In addition, we started brainstorming solutions on how we want to fix/help vampire appliances. First, we thought the most efficient way to solve the energy waste these appliances make was with alternate energy. We wanted to create a product that reduces energy waste by creating a new energy source it could use instead. Solar panels was our main focus and we wanted to connect a solar panel to a power strip where vampire appliances were plugged in. Sooner or later, we realized creating a clean energy source for vampire appliances was not something we could accomplish.
What we realized was we could accomplish a way to encourage people to unplug the useless appliances. Our goal was to create an innovative way to get people to want and remember to unplug there energy sucking objects. After regrouping and changing our mindset, numerous valid solutions came to mind. One of the best solutions brought to the table was a heat sensitive case that is put on the charger block. When chargers are plugged in for an obscene amount of time, they begin to get hot because energy is consistently going through the charger. We would make a concoction that is heat sensitive so when your charger begins to overheat from the abundance of electricity, the case would go from a subtle color, to a much more radiant one. That would get the product user’s attention and let them know there charger is wasting energy, and they should unplug it. Our goal is to get people to be aware of their chargers and take out the vampire appliances when they have the chance.
This week we finalized our problem and have a solution we are beginning to develop. Overall, we completed many tasks profoundly and are ready for the next steps involving our solution. A solution to help eliminate energy from vampire appliances is coming soon. Be ready.
Posted by Justine Ludden
We have made lots of progress this week. Last week, we focused on household energy waste. Now, we’ve narrowed it down to vampire appliances. These are appliances that suck up lots of energy.
Earlier in the week, we did a variety of research on organizations that work on our problem. We were able to find an organization called LADWP and contact them regarding our problem and feedback related to that. We took the initiative of calling them and eventually, we had a constructive conversation with an employee, Jason. He was extremely helpful and gave us answers to questions that was crucial in making our next steps and finding the final problem.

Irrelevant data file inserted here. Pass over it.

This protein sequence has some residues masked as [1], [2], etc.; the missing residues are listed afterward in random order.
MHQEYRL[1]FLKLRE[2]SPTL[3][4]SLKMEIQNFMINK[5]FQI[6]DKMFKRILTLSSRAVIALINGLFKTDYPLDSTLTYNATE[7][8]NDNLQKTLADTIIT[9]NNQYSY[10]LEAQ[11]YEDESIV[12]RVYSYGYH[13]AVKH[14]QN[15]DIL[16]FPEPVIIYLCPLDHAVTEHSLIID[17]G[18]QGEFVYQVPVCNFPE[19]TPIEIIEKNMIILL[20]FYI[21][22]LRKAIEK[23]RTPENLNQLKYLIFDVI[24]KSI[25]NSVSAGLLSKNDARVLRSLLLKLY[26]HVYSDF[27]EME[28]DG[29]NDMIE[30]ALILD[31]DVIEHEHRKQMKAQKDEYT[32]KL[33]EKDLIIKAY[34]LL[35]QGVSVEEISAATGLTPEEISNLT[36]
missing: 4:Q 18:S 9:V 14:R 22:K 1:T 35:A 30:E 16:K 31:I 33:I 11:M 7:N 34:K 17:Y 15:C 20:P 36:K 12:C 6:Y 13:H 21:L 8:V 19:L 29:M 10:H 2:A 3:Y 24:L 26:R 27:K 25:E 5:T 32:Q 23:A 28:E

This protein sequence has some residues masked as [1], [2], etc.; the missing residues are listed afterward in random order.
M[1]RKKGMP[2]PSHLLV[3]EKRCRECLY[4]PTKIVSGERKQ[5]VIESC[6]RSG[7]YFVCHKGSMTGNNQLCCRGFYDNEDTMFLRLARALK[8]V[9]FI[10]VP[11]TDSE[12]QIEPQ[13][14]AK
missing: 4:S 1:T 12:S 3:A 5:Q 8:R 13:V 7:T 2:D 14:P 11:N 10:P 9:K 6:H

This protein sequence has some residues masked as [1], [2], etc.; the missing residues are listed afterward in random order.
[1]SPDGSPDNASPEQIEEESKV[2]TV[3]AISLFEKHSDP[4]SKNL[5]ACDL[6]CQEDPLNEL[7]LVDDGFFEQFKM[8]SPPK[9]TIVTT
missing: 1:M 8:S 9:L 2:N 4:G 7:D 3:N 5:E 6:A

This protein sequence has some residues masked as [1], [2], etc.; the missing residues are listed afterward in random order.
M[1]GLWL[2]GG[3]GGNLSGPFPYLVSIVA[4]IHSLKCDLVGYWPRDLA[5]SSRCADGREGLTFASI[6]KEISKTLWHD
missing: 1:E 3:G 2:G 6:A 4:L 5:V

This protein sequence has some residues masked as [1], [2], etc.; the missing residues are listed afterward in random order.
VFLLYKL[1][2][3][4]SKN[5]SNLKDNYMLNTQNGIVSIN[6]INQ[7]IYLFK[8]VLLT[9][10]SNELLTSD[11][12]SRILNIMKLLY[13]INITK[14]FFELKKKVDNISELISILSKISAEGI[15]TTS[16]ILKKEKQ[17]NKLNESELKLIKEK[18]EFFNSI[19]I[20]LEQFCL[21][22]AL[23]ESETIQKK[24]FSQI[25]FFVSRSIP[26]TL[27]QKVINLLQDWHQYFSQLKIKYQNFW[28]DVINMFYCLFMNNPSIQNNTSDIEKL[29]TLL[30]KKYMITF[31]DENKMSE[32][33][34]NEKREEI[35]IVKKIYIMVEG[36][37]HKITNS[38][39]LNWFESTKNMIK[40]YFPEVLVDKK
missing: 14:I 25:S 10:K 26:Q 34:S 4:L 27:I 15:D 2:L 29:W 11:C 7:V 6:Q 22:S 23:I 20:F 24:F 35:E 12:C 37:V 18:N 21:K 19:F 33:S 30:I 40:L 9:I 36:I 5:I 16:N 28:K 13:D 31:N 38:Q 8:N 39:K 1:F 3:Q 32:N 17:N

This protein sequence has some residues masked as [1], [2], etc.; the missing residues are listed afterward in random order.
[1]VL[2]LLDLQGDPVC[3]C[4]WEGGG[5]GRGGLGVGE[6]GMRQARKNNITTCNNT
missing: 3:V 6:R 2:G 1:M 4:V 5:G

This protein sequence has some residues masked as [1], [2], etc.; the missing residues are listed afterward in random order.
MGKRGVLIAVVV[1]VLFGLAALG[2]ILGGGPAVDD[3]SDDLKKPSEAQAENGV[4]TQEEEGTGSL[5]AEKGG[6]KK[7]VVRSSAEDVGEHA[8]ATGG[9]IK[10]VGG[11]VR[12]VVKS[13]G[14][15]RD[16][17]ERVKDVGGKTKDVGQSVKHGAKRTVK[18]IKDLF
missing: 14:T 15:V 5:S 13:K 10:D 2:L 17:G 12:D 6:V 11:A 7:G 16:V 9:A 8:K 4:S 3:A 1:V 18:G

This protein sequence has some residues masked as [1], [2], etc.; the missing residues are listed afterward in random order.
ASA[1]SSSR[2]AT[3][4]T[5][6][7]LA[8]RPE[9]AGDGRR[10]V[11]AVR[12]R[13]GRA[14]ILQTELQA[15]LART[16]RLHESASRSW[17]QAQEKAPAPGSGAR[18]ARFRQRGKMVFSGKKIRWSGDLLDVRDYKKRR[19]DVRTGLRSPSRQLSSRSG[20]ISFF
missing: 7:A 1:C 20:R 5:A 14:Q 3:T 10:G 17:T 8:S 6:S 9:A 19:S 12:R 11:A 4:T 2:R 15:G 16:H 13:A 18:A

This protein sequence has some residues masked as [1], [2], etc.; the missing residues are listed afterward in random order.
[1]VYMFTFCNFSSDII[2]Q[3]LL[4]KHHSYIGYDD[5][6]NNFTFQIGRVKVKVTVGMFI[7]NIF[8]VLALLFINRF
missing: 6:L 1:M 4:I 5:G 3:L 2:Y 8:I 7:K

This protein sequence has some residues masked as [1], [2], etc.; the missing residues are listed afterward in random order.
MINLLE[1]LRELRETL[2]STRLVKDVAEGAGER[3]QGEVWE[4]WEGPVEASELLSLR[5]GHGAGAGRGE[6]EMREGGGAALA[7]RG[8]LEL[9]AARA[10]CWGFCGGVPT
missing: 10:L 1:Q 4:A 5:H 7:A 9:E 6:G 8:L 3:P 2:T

We asked him if it was possible to hook a solar panel up to an outlet and found out that it wouldn’t work so we had to change our topic. After lots of discussion, we got to what household appliance uses the most energy. He said that air conditioners and refrigerators use a lot. He also said that vampire appliances can take up a lot of energy. He said that old appliances will use produce a lot of energy waste. He named some projects that they have done, like the Air Conditioning Optimization Program and the Refrigerator Exchange Program. We wanted to attach solar panel to a power strip through the electric panel outside of people’s homes. He told us that wasn’t possible and instead to focus on our other ideas. Jason then referenced us to an organization called Southern California Edison and exclaimed it was a good place to call for more accurate information.
We also found many reliable sources that gave us information about our problem. It made it clear vampire appliances is a serious issue someone needs to step in and solve it. One statistic that helped prove vampire appliances our a problem is that a TV box is the second most energy waster in a home. A TV box is an example of an vampire appliance because it is almost never unplugged from the wall. Most people who have TV’s don’t unplug the box every single time they turn off the TV. Also, National Geographic had an article about objects that waste energy. Chargers that are plugged in but not in use waste a vast amount of energy. It also devoted a section to kitchen appliances. They waste a lot of energy within a home. It sucks a lot of energy especially because it is always accessible and ready to be used.
We made a substantial amount of progress this week and have solid next steps in place. A well-thought out solution is in the making as we are trying to reduce energy waste.
Posted by Zachary